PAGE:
PENNSYLVANIA (WHTM) — The April 25-28, 2011 tornado outbreak, also known as the 2011 Super Outbreak, was a large multi-day event that produced more than 350 tornadoes in 15 states, including Pennsylvania. It is currently the largest tornado outbreak in the history of the United States.

This outbreak killed 321 people and produced around $12 billion (2021 dollars) in damage. The strongest tornadoes hit the southern United States. The outbreak produced three EF5 tornadoes, which are the strongest tornadoes, in one day. The United States sees only one EF5 tornado a year on average.

Pennsylvania was not spared from tornadoes during the outbreak. Many of these tornadoes were weak but some did cause damage. According to the National Weather Service, a total of six tornadoes were confirmed from the early evening hours of April 27 to the early morning hours of April 28, which was the most significant tornado outbreak in central Pennsylvania since 2005.

A tornado watch was issued around 3 p.m. on April 27, 2011, with the threat of tornadoes continuing into the evening, overnight, and early morning hours of April 28. The storms exited the region by mid-morning on April 28.

Below is a list of the tornadoes that struck the state during the biggest tornado outbreak on record.

All storm reports were sourced from the National Weather Service (NWS) or the National Oceanic and Atmospheric Administration (NOAA).

April 27

Potter County EF0 Tornado

This brief tornado spun across southwest Potter County during the evening hours of April 27. The damage caused by the tornado was minimal, with field surveys only finding a few trees down along a two-mile path. Because of the lack of damage, surveyors believe the tornado touched down briefly in several locations with sporadic tree damage.

The damage that was observed was consistent with maximum winds of 65 miles per hour, which puts this tornado at the low end of the EF0 rating category.

April 28

Huntingdon County EF1 Tornado

This tornado occurred in the very early morning hours of April 28, between 2:20 a.m. and 2:25 a.m. It produced damage in Broad Top City and then skipped eastward producing damage.

The tornado uprooted numerous pine trees and caused minor damage to two homes, along the three to four-mile path, and was around 50 yards wide, according to the storm survey. Damage indicators observed during the survey determined the tornado had a maximum wind speed of 85 to 90 miles per hour, which put the tornado at the low end of the EF1 rating category.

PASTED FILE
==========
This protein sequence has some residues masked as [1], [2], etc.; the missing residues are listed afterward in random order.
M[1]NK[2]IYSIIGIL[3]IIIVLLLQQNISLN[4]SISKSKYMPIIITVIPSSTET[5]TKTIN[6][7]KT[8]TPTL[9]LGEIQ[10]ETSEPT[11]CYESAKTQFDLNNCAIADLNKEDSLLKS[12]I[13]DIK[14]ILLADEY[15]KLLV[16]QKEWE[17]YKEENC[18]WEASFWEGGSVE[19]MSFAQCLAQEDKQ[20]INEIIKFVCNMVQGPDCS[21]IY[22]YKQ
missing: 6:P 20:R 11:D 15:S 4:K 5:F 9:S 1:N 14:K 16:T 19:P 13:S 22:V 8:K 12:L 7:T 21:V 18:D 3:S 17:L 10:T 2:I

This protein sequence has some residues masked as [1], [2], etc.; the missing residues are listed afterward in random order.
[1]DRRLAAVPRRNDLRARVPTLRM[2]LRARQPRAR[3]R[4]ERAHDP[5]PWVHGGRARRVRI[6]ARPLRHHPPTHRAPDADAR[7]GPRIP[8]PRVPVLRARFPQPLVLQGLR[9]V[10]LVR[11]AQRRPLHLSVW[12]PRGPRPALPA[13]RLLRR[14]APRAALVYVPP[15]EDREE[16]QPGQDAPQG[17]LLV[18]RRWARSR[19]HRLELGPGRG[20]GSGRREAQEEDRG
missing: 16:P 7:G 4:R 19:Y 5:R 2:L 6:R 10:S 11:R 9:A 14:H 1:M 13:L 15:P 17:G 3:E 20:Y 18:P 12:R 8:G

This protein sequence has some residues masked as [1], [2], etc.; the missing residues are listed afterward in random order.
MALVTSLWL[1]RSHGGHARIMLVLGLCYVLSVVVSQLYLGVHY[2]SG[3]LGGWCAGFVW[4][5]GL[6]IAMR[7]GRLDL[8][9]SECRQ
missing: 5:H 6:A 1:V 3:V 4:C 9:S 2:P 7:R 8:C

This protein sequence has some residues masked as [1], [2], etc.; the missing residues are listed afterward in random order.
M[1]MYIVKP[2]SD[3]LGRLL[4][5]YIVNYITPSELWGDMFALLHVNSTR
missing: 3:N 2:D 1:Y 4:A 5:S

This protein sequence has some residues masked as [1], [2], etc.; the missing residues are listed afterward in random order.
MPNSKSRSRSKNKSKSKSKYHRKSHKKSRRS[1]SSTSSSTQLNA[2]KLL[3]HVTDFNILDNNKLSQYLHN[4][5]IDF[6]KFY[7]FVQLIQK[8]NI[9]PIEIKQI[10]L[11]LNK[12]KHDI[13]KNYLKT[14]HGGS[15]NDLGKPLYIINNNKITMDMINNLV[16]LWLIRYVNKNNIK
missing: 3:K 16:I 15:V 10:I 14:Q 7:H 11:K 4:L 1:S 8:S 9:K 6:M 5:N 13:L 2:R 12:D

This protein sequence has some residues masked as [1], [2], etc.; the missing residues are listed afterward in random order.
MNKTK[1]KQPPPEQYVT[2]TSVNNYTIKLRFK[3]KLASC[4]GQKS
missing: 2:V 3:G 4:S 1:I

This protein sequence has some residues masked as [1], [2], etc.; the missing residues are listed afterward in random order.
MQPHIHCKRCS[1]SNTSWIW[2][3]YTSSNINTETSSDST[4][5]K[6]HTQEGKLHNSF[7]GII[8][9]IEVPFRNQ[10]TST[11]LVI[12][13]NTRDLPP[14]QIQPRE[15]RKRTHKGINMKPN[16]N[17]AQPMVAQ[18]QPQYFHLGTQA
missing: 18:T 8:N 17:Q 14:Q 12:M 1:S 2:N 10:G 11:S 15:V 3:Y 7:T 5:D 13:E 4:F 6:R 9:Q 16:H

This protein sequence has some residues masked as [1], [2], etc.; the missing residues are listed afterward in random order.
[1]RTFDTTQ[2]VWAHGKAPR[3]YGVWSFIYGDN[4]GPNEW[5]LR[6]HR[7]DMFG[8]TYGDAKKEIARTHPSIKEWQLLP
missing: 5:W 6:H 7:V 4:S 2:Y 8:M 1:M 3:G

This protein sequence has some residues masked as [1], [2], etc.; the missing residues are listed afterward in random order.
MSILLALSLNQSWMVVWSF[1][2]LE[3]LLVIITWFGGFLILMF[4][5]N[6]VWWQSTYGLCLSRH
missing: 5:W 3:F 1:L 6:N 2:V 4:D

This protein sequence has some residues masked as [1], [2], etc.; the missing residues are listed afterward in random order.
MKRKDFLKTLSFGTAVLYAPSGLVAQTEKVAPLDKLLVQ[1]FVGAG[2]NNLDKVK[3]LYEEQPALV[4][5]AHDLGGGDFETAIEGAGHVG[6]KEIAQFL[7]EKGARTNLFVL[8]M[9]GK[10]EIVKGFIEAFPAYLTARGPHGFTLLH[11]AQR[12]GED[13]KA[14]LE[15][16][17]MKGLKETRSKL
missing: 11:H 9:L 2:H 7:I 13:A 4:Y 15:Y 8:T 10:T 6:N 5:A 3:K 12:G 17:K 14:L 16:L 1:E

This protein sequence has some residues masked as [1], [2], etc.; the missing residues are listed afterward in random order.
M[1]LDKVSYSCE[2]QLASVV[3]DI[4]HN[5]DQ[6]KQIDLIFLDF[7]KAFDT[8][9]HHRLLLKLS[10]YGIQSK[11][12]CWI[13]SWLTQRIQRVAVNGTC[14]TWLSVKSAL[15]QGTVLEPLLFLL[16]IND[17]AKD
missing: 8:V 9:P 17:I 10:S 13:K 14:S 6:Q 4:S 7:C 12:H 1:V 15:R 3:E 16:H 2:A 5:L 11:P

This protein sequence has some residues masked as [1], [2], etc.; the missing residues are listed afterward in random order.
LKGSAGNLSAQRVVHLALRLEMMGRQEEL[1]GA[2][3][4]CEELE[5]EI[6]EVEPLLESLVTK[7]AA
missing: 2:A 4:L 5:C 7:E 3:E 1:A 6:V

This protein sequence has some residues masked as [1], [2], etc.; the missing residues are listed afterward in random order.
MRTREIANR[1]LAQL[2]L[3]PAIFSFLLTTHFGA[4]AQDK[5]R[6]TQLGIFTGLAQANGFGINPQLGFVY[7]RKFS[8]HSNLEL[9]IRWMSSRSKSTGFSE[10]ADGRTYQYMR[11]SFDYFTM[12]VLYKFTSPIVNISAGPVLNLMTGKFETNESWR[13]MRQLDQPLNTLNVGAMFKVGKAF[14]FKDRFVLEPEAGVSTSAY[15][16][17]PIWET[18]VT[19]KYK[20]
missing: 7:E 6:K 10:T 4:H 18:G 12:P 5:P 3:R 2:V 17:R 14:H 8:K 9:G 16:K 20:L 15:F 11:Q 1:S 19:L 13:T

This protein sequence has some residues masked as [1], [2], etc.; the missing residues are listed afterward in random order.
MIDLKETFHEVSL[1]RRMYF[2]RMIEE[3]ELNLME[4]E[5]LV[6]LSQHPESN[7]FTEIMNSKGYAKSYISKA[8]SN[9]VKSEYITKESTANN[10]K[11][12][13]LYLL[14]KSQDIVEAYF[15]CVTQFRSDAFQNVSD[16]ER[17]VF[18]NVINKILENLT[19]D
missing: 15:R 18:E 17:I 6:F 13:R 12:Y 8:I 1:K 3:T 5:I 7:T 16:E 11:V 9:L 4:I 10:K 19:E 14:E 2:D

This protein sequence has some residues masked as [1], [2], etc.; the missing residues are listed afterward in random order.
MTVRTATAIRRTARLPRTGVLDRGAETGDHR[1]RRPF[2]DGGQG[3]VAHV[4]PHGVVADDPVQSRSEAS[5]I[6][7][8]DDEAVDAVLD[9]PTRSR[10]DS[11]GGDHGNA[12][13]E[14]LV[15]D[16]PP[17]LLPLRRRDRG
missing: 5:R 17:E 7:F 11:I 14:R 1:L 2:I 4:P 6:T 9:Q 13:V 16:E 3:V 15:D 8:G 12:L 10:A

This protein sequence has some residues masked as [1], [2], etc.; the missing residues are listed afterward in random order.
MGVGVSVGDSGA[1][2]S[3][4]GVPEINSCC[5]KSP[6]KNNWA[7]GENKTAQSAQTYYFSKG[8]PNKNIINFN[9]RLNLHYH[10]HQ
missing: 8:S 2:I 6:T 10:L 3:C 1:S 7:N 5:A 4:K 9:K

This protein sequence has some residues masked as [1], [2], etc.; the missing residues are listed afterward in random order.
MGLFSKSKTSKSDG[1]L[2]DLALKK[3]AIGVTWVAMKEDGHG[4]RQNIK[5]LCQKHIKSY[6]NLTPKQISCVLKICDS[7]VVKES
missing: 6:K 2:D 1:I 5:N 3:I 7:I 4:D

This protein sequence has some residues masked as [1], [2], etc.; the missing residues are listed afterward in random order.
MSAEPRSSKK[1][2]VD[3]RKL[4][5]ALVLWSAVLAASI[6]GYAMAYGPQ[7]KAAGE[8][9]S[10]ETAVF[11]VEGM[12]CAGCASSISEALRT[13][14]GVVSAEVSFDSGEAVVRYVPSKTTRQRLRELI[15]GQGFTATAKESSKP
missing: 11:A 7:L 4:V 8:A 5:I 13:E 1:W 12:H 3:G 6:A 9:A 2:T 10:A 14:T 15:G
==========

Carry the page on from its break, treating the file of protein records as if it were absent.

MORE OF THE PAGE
Juniata County EF1 Tornado

This tornado occurred between 2:53 a.m. and 3 am. and first produced damage on the east side of East Waterford and then moved northeast, causing sporadic damage on a well-defined path from Honey Grove to Seven Pines in Spruce Hill Township.

The heaviest damage occurred at a farm in Honey Grove where a farmhouse roof, several barns, and farm shed were destroyed. The path of this tornado was over eight miles long and had a width of 100 yards across.

The NWS states the tornado had winds in excess of 110 miles per hour, making it a high-end EF1 tornado.

York County EF2 Tornado

This tornado occurred between 5:55 a.m. and 6 a.m. and touched down near Roundtop Ski Resort. The tornado touched down on the slopes near the main ski lift, traveled down the slope, and destroyed one outbuilding, according to the storm survey.

It then knocked numerous trees as it crossed Roundtop Road and moved up the west side of Pinetown Road. The strongest winds were found to be at the top of Pinetown Hill, where a high-voltage transmission tower was twisted and collapsed. The tornado continued down Pinetown Hill, snapping more trees.

Near the end of the path, one tree fell onto a house along Moores Mountain Road, which destroyed a portion of the house. The wind speed of this tornado was around 130 miles per hour, which makes this tornado a high-end EF2 tornado, and the strongest tornado seen in Pennsylvania during the outbreak.

Lebanon County EF1 Tornado

The National Weather Service states that the tornado began near Palmyra. It first produced damage just west of South Lingle Avenue near West Pajabon Drive and traveled along a two-mile path northeast of the Palmyra Shopping Center along US 422. The tornado was responsible for collapsing the top floor of a house on East Main Street, as well as causing significant damage to a car dealership, which was noted in the storm survey.

Most of the damage that was surveyed was associated with 75 to 90-mile-per-hour winds, making this a low-end EF1 tornado.

Lebanon County EF2 Tornado

This tornado occurred near Ono in Lebanon County and occurred between 6:30 a.m. and 6:33 a.m. It first caused damage near the intersection of Reeds Creek Road and Jonestown Road about half a mile west of Ono. Two farms, a field warehouse, and a few houses sustained significant damage on a knoll just east of Reeds Creek Road.

In addition, a pair of high-tension wire towers were knocked down. No injuries or deaths were reported however a cow sustained injuries. In total, four homes sustained minor to moderate damage, and six farm buildings were destroyed.

Ultimately, the tornado was ranked an EF2 with winds near 115 mph.

On April 27 alone, 122 tornadoes touched down resulting in the deaths of 319 people. According to NOAA, the event was one of the deadlines since formal record-keeping began in 1950.